“Within a short time, we hope to have a corrupt police chief in jail for seven felony warrants [for] harming kids,” he told reporters. “I acted as a undercover journalist-informant, they listed me as the informant on the arrest affidavit. I befriended this officer and made him believe that I was his friend and that I wanted to clear his name. The truth was, I was relaying all that information to the Combine police department.”

Cooper continued: “As an ex-narcotics officer, I’ve experienced corruption and seen it myself. My wife suggested that I use my experience to go and start busting corrupt police officers instead of citizens. That’s when we formed ‘KopBusters,’ a reality TV show. We’re hoping to have 13 episodes up on [...] TV very soon. I feel [passionate] about my job, and we’re using these stings so I can win Texas attorney general in 2010, because in that position I can expose police corruption even further, take their salaries and begin paying police officers six-figure incomes … The one’s that deserve it.”

Steve Allen, police chief in Combine, Texas, called Cooper’s brand of law enforcement activism an “excellent resource.”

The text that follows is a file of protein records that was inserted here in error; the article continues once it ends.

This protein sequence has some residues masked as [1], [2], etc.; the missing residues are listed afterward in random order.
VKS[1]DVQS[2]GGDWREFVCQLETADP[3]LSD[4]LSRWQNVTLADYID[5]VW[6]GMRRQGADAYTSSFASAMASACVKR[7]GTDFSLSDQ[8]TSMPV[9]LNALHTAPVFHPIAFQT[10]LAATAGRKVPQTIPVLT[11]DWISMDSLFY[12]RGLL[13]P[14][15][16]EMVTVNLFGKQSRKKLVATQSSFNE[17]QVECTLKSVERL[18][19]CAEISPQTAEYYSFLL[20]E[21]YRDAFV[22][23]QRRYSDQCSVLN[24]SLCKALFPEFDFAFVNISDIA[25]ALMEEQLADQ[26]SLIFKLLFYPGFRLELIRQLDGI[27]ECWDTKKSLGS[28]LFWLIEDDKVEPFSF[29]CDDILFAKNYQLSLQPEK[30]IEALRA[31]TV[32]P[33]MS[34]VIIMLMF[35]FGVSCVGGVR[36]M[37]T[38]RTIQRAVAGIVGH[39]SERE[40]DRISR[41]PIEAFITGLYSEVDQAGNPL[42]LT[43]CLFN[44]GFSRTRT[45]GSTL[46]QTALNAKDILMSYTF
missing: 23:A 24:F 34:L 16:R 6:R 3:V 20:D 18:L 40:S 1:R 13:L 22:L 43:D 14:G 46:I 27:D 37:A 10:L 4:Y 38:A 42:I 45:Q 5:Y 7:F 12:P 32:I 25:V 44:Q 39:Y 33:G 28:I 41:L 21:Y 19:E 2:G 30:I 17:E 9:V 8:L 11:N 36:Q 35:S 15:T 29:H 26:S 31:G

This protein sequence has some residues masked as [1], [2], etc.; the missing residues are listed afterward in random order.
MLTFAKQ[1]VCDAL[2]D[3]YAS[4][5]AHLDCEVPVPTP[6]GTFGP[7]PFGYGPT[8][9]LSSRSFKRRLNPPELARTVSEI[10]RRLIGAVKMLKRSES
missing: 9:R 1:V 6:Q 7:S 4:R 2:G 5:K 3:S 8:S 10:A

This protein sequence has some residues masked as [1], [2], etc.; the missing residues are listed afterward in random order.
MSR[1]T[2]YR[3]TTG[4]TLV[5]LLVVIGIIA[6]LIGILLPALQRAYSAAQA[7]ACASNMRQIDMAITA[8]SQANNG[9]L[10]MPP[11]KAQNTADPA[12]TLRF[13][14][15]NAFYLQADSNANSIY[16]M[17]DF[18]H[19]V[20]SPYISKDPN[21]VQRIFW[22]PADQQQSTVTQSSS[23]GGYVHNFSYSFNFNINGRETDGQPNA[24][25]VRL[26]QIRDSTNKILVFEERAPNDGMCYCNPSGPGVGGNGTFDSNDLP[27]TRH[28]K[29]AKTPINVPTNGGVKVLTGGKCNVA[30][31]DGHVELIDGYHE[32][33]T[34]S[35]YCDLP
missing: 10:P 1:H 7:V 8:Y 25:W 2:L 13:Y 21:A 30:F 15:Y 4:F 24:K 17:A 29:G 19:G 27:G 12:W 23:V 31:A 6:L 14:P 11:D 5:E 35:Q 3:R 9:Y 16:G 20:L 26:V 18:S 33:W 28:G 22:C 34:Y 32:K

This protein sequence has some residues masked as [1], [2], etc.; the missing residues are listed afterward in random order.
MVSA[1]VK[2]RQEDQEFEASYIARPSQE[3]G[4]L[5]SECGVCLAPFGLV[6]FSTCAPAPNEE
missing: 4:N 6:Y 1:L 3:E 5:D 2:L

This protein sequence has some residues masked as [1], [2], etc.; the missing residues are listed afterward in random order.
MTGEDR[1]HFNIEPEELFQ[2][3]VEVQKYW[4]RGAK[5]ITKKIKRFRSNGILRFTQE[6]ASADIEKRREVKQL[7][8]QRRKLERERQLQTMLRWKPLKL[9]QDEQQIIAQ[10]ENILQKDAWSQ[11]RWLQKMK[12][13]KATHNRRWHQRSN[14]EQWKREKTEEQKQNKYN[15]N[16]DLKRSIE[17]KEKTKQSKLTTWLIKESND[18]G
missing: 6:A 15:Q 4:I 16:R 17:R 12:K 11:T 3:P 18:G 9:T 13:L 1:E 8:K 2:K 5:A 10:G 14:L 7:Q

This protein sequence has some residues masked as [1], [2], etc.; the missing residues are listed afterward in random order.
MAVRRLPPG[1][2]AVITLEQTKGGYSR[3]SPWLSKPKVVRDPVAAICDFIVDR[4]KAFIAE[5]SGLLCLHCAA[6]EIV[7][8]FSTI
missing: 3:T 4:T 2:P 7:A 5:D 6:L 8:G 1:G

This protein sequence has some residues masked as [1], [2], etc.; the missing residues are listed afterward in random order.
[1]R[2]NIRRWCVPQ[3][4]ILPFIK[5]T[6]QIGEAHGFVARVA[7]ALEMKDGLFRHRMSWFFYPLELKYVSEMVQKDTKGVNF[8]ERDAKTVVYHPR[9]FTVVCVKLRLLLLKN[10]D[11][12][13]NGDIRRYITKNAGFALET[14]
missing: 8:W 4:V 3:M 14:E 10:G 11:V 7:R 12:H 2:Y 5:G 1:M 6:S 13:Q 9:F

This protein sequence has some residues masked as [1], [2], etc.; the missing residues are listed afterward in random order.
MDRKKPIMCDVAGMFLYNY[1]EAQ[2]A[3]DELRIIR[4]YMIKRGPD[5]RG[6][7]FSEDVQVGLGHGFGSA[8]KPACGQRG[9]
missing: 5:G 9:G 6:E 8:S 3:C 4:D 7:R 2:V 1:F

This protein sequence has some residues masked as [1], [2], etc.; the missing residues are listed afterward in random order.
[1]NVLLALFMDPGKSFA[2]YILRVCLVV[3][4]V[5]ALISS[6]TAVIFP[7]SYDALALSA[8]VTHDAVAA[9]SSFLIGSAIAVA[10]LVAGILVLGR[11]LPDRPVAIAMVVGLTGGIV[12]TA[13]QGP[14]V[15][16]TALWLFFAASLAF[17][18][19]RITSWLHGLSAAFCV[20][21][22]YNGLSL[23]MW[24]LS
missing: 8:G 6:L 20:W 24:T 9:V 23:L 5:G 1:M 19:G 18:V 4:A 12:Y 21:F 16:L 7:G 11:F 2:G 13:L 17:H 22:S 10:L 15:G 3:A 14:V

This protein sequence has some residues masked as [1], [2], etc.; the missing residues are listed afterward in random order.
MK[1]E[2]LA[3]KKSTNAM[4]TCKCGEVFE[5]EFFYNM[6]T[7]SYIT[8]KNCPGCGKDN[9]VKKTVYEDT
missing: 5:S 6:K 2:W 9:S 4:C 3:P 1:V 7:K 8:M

“Police officers need all the help they can get,” he said. “There’s a lot of things, for example, [Barry] may have drawn him out of the woodwork for us — something that we couldn’t do that he did. So, I think [KopBusters] is an excellent resource and tool for us.”

In December, Cooper and his team of lawyers and investigators staged a sting on the Odessa, Texas police department, setting up a fake marijuana grow house and baiting officers to raid it without proper legal authorization. It was the first of what Cooper promises to be many future operations against allegedly dirty police.

This video was captured by a cameraman with Barry Cooper’s KopBusters on Sept. 14, 2009.